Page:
A Ukrainian artist whose exhibition in Kyiv was halted due to the Russian invasion is now building anti-tank obstacles. About two weeks ago, Volo Bevza was preparing to open his exhibition Soft Image, but on the morning of the opening, Russian forces rolled into Ukraine, upending his plans and throwing the entire country into war. Now, instead of showing his paintings, he’s helping Ukraine’s Territorial Defense Forces block Russian tanks.
When the Russian bombardments began on February 24, Bevza and his girlfriend, Ukrainian artist Victoria Pidust, relocated to Vyshneve, a suburb of Kyiv, to hunker down with their family. Since then, the couple and other members of the family have fled to the city of Lviv in Western Ukraine, which is considered relatively safe.
Located near the border with Poland, Lviv has become the focal point for Ukraine’s refugee crisis. More than two million people have fled the country since the invasion, according to data from the United Nations Refugee Agency. Though air-raid sirens often ring through Lviv’s skies, the city has so far remained remote from the battle zones.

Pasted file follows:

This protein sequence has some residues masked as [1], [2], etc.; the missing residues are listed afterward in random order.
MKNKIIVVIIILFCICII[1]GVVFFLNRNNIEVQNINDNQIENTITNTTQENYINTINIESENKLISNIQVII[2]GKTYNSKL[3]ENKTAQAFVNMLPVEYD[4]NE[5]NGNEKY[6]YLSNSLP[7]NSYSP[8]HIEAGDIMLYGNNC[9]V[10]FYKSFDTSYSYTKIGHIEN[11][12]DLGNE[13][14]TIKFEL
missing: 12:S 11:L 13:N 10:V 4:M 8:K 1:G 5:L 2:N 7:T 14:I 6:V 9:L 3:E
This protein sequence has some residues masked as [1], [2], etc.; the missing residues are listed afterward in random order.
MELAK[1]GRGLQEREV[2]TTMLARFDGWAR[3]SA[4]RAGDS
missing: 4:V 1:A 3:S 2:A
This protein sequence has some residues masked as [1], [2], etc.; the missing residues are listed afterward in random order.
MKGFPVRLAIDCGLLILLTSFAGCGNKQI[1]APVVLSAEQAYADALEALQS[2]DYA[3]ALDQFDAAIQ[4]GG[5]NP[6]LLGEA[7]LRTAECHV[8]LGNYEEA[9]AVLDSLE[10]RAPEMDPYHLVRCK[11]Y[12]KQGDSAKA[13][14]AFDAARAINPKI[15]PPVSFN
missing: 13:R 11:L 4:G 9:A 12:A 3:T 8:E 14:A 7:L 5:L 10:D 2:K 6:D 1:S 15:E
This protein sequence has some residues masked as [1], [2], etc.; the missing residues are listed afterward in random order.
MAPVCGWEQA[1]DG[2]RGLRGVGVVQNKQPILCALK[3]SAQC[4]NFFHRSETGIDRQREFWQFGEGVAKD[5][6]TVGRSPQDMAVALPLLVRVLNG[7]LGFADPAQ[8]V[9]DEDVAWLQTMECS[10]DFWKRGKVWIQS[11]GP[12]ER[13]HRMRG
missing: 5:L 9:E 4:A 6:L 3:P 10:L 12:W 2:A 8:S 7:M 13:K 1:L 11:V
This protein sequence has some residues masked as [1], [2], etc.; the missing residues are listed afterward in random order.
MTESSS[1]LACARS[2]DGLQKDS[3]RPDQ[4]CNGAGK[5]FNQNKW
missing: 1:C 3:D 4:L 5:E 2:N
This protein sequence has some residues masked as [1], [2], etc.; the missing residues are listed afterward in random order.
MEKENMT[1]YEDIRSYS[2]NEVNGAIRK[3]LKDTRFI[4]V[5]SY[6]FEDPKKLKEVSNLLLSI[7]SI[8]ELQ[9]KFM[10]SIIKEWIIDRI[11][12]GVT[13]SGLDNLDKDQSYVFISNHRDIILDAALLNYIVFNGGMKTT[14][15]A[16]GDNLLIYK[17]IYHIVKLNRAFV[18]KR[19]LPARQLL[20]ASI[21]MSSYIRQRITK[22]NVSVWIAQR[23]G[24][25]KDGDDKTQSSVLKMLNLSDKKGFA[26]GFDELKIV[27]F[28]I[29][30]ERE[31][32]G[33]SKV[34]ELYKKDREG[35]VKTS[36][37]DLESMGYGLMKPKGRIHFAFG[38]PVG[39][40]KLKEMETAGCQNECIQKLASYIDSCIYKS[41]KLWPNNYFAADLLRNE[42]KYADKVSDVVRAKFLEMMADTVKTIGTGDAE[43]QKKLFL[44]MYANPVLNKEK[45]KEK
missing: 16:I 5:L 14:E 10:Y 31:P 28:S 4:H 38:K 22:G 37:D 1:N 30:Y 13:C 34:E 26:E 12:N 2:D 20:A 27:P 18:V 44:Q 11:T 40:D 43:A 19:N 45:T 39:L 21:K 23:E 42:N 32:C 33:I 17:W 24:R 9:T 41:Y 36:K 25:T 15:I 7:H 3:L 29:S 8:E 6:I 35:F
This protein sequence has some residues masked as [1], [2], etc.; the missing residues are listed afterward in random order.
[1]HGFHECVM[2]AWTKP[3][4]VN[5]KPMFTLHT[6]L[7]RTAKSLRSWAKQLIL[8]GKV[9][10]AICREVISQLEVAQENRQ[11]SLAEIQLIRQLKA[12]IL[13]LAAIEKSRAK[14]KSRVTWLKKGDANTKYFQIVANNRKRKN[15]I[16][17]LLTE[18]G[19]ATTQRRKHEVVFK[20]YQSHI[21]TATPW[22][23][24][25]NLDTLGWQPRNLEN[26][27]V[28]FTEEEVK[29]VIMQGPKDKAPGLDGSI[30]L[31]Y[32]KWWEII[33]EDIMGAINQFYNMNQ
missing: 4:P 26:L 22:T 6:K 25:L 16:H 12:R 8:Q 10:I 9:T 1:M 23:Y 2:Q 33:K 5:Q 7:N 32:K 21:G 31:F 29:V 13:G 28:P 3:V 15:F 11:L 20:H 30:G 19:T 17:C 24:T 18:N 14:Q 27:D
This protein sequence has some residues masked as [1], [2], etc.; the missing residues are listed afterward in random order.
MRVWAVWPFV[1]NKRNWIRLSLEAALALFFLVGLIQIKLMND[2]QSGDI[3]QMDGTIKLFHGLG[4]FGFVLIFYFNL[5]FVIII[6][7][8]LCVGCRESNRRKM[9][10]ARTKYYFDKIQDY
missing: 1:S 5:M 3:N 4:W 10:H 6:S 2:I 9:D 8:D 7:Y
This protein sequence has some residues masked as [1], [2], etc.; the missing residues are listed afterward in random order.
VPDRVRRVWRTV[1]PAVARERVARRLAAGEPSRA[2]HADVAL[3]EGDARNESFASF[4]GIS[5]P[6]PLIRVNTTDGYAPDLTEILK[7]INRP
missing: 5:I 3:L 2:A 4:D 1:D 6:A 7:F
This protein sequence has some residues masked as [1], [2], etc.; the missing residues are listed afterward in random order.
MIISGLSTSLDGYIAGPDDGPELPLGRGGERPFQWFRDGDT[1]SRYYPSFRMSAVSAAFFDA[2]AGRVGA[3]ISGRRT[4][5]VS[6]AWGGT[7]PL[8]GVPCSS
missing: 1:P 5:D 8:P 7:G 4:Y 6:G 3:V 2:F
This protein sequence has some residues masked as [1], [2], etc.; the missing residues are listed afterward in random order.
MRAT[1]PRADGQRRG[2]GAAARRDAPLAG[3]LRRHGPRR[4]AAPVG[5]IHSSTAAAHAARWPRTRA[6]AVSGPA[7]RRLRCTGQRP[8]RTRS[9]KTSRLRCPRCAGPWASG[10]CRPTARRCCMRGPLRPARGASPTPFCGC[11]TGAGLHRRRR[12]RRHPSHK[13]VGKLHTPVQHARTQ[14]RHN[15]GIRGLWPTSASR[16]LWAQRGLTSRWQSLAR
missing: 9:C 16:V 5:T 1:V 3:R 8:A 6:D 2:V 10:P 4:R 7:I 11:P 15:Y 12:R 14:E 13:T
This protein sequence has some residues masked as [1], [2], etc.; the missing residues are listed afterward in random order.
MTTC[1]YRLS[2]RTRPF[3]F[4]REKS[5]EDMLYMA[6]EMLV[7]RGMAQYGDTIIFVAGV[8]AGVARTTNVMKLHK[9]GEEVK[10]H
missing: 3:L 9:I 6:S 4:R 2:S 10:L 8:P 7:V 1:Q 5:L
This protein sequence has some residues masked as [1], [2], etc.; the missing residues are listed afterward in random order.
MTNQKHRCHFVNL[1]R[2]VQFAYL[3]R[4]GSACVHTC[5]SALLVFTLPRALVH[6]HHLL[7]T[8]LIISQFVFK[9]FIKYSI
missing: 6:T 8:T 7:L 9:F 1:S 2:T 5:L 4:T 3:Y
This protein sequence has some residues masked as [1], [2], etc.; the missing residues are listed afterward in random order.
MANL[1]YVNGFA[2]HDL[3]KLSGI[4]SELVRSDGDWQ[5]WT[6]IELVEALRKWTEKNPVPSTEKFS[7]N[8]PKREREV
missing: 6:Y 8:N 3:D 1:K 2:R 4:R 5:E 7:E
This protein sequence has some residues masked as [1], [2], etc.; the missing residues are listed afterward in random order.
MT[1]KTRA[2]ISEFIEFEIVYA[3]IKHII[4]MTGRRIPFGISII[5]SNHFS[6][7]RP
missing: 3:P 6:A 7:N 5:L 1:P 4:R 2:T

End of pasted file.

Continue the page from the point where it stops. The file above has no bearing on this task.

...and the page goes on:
Bevza and Pidust boarded an overcrowded train to Lviv, joining the hundreds of thousands who were fleeing the bombings. The trip took 10 hours instead of the average six hours, they told Hyperallergic in a phone conversation.
“People filled the aisles and sat everywhere they could,” Bevza said. “We were lucky to be the last two people to be able to board the train.”
The couple settled at a friend’s house in Lviv, waiting for other members of their families to arrive from Kyiv. It’s there that they heard about a group of local men, among them several artists, using an old metal workshop to construct anti-tank obstacles (also known as “hedgehogs”). Bevza immediately decided to join the effort and Pidust took a camera to document the men’s work.
“I couldn’t do any work since the invasion. I couldn’t think about art anymore,” Bevza said. “It was good to do some physical work and feel that we’re helping somehow.”
Bevza and the other volunteers have so far built about 100 hedgehogs that were sent to protect cities across the country. But on the third day of work, they ran out of metal.
“We started using old railroad tracks to build the hedgehogs because we also ran out of money to buy metal,” the artist said.
Both based in Berlin, Bevza and Pidust have decided to stay in Ukraine for the time being and contribute to the war effort. Together with Berlin’s Galerie Judith Andreae, they have launched a fundraiser to support the anti-tank obstacles project and help other local humanitarian groups.
“Ukrainians are more united than ever,” Pidust said. “Everbody is helping in some way.”
“We will win this war anyway, I’m not concerned about that,” Bevza added. “What concerns me is: How high will the price be?”